- Published: October 31, 2021
- Updated: October 31, 2021
- University / College: Lancaster University
- Level: Doctoral Studies
- Language: English
- Downloads: 27
Organizational structures: Functional and product There are many different ways of structuring an organization, among them is organization structuresby product and by function. Businesses are structured for many reasons, among them is that they must organize what they do and also by organizing the business it makes it easier to know what part of business does what (Biz/ed 2006).
Structuring by product is done by breaking down the organization according to the different products made. In this structure people are grouped according to the products they make. Examples of such companies can be BIC which is divided into three main divisions: lighters, pens and razors, and Hewlett Packard that is divided into five main divisions: image and printing group, personal system group, enterprise group, HP services and finally HP financial services (Biz/ed 2006 and Business case studies 2014).
Each business structure has its advantages and disadvantages. Among the advantages of product structured business includes specialization, accountability and clarity. Specialization allows every division to focus and concentrate on one line of product that is its own work. Accountability is an advantage because the structure makes it clear who is responsible for that department. Clarity plays in where everybody knows not just their role but also the roles of others. On the other side organization structure by product has down sides. Among the downsides are communication, rigidity and coordination. Such a structure encourages closed communication that may lead to lack of focus. Due to the fact that departments are divided upon what they do, some may end up becoming resistant to change. This structure also makes coordination difficult as there is a big gap between the top and the bottom which may make coordination take too long (Biz/ed 2006).
Structuring by function is simply done by dividing the organization into departments with similar specializations such as marketing, finance and accounts, human resources, and many others. The marketing department for instance will have marketers who are charged the responsibility to market the company’s products. This type of structure best suits companies that make standard goods and services in large quantities at prices that are considered low. Another characteristic is that they have a large degree of formalization that leads to reliance by each function on standardized way (Businessmate.org 2010 and). An example of a business with functional structure is ABC which has its departments divided into accounting department, corporate department, engineering department, facilities department, human resources department, investor relations department, legal department, production department, public relations department, purchasing department, and sales and marketing department. the other example is the Internet Service Provider (ISP) which is divided into sales department, customer service department, engineering department, accounting department, and administration department (Accounting tool 2014).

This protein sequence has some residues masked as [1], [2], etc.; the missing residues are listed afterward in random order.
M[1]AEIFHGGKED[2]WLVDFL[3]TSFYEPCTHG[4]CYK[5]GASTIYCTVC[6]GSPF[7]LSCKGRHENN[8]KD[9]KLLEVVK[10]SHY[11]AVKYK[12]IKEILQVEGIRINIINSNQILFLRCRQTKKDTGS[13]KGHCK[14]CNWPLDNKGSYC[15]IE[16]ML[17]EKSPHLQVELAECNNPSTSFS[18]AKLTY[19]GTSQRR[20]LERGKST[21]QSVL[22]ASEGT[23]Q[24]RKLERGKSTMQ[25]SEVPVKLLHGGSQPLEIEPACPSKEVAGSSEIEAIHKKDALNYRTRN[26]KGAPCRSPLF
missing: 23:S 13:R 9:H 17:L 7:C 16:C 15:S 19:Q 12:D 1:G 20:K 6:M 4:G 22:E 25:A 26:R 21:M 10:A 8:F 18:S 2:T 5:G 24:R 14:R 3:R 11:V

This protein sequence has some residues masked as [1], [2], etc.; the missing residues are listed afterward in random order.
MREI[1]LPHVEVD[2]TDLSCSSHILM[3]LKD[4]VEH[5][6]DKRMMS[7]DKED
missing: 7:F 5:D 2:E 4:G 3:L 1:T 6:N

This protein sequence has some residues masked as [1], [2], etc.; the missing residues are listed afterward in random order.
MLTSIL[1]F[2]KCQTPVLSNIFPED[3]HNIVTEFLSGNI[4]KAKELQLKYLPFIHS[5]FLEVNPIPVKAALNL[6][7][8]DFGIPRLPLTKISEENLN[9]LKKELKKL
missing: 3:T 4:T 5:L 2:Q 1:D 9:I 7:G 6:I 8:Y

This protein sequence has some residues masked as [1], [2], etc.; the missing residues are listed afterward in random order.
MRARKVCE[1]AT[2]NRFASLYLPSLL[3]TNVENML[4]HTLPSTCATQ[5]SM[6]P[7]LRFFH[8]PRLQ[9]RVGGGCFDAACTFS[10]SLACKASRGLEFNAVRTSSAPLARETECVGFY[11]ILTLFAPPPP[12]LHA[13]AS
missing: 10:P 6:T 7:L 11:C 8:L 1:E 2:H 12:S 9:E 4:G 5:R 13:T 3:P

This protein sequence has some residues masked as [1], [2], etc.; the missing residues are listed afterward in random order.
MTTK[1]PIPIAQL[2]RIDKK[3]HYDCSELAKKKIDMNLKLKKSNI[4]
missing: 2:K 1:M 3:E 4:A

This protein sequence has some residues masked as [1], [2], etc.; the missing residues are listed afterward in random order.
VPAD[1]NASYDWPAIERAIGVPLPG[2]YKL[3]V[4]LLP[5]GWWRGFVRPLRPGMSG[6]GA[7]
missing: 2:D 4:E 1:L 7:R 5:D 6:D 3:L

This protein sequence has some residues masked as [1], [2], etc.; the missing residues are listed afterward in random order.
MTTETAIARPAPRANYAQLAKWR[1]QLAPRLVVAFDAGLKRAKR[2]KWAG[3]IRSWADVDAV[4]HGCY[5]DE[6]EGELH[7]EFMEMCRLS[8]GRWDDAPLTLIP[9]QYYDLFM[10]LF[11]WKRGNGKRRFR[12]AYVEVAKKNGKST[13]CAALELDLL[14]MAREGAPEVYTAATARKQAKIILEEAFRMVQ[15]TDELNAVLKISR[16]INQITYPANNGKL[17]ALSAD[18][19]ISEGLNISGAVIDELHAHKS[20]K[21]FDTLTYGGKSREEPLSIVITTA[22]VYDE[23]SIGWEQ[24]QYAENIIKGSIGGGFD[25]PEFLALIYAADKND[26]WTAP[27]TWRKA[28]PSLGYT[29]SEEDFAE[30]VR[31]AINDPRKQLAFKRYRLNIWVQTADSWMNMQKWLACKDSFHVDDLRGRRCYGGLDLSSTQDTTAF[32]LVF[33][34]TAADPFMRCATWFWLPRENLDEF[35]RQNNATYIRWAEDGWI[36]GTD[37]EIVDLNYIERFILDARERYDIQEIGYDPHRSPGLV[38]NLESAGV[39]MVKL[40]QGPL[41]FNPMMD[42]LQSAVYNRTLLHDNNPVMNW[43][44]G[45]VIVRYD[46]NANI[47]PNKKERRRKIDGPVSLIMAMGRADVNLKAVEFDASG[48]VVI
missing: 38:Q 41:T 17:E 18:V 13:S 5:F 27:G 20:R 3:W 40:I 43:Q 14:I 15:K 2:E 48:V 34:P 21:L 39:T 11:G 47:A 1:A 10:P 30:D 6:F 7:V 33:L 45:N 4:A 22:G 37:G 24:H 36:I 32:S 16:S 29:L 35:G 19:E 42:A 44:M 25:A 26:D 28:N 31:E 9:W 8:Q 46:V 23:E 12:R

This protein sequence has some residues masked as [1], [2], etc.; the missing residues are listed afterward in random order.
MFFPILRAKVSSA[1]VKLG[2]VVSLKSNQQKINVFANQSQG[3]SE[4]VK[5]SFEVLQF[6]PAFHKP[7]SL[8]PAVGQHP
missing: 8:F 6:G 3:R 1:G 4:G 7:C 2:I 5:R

This kind of structure has its strengths and weaknesses just like any other. Advantages include efficiencies and specialization, promotions, chain of command, and training. The company experiences efficiencies as employees are specialized in their areas of expertise. The chain of command being clear leads to everyone knowing the kind of decisions they are allowed to, make and those they are not to. This system also makes it easier to monitor employees and set promotional paths for them and it is also easier to monitor their progress and update their training. On the down side rigidity can be experienced with communication making the organization rigid and slow. Communication between departments is difficult as every departmental decision is distinct. Every departments view becomes narrow and limited making it hard to see the big picture leading to inefficiency towards the common goal (businessmate.org 2014).
Accounting Tools (2014) Functional Organizational Structure. [online] available : http://www.google.com/url?sa=t&rct=j&q=&esrc=s&source=web&cd=2&cad=rja&uact=8&ved=0CDoQFjAB&url=http%3A%2F%2Fwww.accountingtools.com%2Ffunctional-org-structure&ei=f8aFU_unKInA7AbQwIGYAw&usg=AFQjCNGiQdk9T642hy4QWX-B_kBAUo8T1A&sig2=oxxcM8IlSDMPRHcBxlwkgQ&bvm=bv.67720277,d.ZGU [28 May 2014].
Biz/ed (2006) Organization Structures, [online] available: BTEC business. http//www.bized.co.uk/ sites/bized/files/docs [28 May 2014]
Businessmate.org (2010) What Is A Functional Organizational Structure? [Online] available: http://www.businessmate.org/Article.php?ArtikelId=184 [28 May 2014].
Business Case studies (2014) Structures Of Organizations. [Online] available: http://businesscasestudies.co.uk/business-theory/strategy/structure-of-organisations.html#axzz330uPfdk9 [28 May 2014].